Thursday, January 2, 2014

Ice Melt Products - by Mark Webber

This is a reprint from Mark Webber of Webber Landscape and Host of Garden Talk on a local radio station.  Mark is known as the Garden Guru and these tips are so timely.  We are getting a layer of snow and plummeting temperature are to follow. Thanks to Mark for providing this information.

Traditionally , Sodium Chloride   or “salt” if the traditional rock salt and least expensive ice melter available. Soils and plants can be damaged by high concentrations of sodium chloride. Sodium chloride melts to approximately 12 degrees F
Potassium Chloride  - a common fertilizer nutrient that offers more safety to plants than sodium chloride . Compared to salt , this material is not damaging to the soil structure. Potassium Chloride – Potash  … melts to approximately 20 degrees F
Urea – Urea  is a common fertilizer  ( 46-0-0 )   that is also a very good ice melter , that like potassium chloride, is safe for plants . Urea melts effectively to approximately 20degrees F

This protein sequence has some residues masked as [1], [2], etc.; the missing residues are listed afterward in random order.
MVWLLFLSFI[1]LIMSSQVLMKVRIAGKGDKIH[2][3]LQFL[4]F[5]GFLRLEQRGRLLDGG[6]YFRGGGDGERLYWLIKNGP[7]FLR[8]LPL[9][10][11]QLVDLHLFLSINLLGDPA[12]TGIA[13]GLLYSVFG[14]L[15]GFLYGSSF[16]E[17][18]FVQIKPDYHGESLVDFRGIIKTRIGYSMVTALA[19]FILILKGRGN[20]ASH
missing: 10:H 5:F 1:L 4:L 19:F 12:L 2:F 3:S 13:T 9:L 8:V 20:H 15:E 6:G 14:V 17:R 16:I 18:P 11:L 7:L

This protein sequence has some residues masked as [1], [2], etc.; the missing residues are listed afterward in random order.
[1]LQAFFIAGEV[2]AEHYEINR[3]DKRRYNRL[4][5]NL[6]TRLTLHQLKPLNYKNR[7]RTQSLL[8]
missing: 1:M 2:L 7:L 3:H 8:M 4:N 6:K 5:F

Magnesium Chloride -  Magnesium Chloride is a very hydroscopic salt. An open bag will leave a pool of water if left open. Often used un many ice melt blends , heavy applications can be tracked to indoor surfaces resulting in slippery flooring. Magnesium Chloride melts effectively to approximately -25 degrees F
Calcium Chloride – a by- product of chemical manufacturing process, calcium chloride is a very traditional ice melter product . Very Hygroscopic like magnesium chloride , it forms a slippery , slimy surfaces on concrete and hard flooring. Some people and pets show dermal sensitivity in the form of rashes and “burns”. Calcium Chloride melts effectively to approximately – 25 degrees F
Ice melters containing potassium chloride and urea tend to have less effect on vegetation as both materials are also fertilizers. However , over application of either can cause salt damage

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